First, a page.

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International study on energy end-use data among industrial SMEs (small and medium-sized enterprises) and energy end-use efficiency improvement opportunities
Linköping University, Department of Management and Engineering, Energy Systems. Linköping University, Faculty of Science & Engineering.
Linköping University, Department of Management and Engineering, Energy Systems. Linköping University, Faculty of Science & Engineering.
VITO NV, Belgium.
Central Research Institute Elect Power Ind, Japan.
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2015 (English)In: Journal of Cleaner Production, ISSN 0959-6526, Vol. 104, 282-296 p.Article in journal (Refereed) Published
Abstract [en]

The industrial sector is important to study in terms of improved energy efficiency, being one of the major energy-using sectors and responsible for a major share of CO2 emissions. The energy end-use (EEU) in the industrial sector is complex in general as processes are intertwined and interrelated. Moreover, bottom-up data of EEU on an aggregated level is scarce. Data for total energy supply like electricity, oil, coal, and natural gas exists but bottom-up data of what processes these energy carriers are used in, and moreover, where the major potential for implementation of energy efficiency measures (EEMs) exists, is less prevalent. This holds in particular for industrial small and medium-sized enterprises (SMEs). This makes policy formulation and design for industry a great challenge. Knowledge on where and how energy is used, as well as where opportunities for improvement exist, may provide good support for developing the most effective policies. Therefore, the aim of this study has been to present and compare available bottom-up energy data for industrial SMEs in four countries, namely Belgium, Italy, Japan and Sweden. Results show that the existence and quality of bottom-up EEU data differs largely between the countries and the development of a general taxonomy of structuring EEU data as well as EEMs is needed. Without the development of such a general taxonomy, the deployment level of EEMs and carbon dioxide emission reductions is unlikely to ever reach its full potential as knowledge is missing on how large the potential is, in which processes the major potential is found, how far industry has reached in terms of deployment levels, and in which areas future energy policies are needed. In conclusion, this paper of EEU and EEM in industrial SMEs addresses the high importance of future research in creating a harmonized data categorization, as this will greatly support the transition towards sustainable industrial energy systems. (C) 2015 Elsevier Ltd. All rights reserved.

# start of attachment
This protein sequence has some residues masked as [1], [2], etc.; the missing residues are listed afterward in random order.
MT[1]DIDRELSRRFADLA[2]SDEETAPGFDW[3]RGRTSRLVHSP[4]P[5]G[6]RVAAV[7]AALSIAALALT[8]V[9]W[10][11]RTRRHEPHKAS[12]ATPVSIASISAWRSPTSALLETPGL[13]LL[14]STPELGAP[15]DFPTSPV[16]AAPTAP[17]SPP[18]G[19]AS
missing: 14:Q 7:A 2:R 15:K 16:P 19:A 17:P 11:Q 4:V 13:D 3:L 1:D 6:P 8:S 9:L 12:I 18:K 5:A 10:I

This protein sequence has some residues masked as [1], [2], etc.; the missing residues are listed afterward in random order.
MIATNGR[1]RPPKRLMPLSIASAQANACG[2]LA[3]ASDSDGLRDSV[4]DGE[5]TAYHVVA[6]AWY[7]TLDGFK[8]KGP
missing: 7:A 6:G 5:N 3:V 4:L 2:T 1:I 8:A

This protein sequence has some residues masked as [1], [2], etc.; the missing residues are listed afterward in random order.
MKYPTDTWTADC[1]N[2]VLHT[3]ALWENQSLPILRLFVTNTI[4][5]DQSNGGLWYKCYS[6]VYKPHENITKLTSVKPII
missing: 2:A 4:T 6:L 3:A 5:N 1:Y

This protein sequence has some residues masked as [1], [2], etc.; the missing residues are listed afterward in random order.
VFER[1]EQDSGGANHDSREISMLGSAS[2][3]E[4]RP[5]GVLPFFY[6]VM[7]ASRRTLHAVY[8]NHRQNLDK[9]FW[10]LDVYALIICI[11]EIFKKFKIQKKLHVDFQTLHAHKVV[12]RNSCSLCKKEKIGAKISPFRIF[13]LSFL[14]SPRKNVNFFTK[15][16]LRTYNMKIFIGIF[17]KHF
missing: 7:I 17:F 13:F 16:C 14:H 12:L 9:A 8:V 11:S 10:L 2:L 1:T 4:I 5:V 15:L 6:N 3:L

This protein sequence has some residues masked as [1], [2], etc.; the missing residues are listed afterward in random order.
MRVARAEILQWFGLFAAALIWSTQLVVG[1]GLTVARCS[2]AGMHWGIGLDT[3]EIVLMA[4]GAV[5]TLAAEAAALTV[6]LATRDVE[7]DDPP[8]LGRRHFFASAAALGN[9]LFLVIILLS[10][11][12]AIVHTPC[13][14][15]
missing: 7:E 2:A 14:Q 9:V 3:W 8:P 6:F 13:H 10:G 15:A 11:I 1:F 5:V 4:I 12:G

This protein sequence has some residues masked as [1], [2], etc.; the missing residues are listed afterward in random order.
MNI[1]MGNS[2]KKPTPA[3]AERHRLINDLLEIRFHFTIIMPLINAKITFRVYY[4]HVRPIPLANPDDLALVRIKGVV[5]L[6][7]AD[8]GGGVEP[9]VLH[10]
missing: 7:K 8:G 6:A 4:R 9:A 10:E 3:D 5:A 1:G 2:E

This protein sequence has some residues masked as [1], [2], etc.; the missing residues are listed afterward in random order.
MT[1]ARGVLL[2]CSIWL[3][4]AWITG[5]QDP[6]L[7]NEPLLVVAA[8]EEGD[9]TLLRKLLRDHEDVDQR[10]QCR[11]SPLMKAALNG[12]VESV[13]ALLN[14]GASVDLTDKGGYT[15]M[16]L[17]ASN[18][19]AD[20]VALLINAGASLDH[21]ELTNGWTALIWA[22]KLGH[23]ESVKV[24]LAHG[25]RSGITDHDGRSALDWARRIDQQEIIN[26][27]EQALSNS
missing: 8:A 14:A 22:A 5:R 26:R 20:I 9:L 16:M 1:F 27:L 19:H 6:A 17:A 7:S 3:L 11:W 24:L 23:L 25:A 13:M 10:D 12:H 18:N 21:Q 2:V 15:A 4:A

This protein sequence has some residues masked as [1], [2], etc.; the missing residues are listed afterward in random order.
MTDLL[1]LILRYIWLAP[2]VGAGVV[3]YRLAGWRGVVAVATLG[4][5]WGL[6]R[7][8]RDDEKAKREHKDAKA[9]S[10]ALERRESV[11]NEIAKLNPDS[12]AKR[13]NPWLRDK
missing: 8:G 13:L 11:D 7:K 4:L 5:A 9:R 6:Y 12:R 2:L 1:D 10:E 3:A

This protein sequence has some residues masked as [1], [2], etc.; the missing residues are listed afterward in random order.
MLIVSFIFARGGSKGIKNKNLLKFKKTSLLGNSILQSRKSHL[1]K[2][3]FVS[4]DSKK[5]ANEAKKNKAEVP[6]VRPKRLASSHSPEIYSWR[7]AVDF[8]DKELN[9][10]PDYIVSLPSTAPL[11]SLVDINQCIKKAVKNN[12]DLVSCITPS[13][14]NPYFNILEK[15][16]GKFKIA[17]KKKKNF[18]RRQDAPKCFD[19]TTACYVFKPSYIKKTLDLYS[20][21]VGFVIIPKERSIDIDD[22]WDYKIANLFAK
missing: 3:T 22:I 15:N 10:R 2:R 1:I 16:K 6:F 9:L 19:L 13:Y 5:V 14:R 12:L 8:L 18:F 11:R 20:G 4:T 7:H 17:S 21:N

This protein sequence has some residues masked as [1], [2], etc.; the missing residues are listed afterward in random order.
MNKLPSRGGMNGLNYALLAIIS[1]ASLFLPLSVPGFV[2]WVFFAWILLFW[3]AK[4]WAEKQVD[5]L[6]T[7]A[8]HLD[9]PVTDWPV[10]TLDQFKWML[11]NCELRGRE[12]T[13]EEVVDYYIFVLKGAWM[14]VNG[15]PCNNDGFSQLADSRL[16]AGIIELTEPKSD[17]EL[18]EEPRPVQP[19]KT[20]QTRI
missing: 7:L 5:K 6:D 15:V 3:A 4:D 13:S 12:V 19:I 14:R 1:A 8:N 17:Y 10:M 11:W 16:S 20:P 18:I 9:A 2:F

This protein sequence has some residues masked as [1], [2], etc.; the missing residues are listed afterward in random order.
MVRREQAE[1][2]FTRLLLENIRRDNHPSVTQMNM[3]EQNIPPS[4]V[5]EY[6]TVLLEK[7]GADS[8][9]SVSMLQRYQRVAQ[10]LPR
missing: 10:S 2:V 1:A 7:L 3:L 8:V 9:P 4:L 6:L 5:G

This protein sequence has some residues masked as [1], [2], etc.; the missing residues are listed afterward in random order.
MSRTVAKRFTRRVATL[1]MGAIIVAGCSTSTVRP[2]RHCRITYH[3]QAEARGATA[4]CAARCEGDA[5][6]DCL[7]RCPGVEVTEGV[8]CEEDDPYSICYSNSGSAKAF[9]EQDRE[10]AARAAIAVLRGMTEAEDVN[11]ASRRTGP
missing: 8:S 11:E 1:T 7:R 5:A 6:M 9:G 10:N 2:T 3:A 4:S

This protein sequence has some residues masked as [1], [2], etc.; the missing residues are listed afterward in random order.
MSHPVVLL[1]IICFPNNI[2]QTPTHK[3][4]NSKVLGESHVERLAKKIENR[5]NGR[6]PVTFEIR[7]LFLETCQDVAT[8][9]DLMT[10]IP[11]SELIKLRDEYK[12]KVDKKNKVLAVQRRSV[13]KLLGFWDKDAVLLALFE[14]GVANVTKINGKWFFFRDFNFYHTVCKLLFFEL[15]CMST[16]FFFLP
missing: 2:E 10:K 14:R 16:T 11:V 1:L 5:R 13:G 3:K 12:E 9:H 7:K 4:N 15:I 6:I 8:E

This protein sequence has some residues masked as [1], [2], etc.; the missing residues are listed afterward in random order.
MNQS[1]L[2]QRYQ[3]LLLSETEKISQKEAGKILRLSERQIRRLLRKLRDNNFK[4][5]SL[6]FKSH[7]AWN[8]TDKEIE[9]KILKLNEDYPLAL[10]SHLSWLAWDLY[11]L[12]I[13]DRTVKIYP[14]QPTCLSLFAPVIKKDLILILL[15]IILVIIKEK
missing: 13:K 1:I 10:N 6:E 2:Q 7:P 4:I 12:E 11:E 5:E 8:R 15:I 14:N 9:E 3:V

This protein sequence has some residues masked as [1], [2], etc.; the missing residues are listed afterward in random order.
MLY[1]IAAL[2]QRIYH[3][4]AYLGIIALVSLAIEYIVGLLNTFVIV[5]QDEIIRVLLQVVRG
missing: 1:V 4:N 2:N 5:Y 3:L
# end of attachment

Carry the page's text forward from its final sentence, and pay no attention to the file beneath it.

Place, publisher, year, edition, pages
Elsevier , 2015. Vol. 104, 282-296 p.
Keyword [en]
SME; Industry; Energy efficiency; Energy audit
National Category
Mechanical Engineering
URN: urn:nbn:se:liu:diva-120435DOI: 10.1016/j.jclepro.2015.04.073ISI: 000357552900028OAI: diva2:845704

Funding Agencies|Swedish Energy Agency [35488-1]

Available from: 2015-08-12 Created: 2015-08-11 Last updated: 2015-08-18

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Thollander, PatrikParamonova, SvetlanaKarlsson, Magnus
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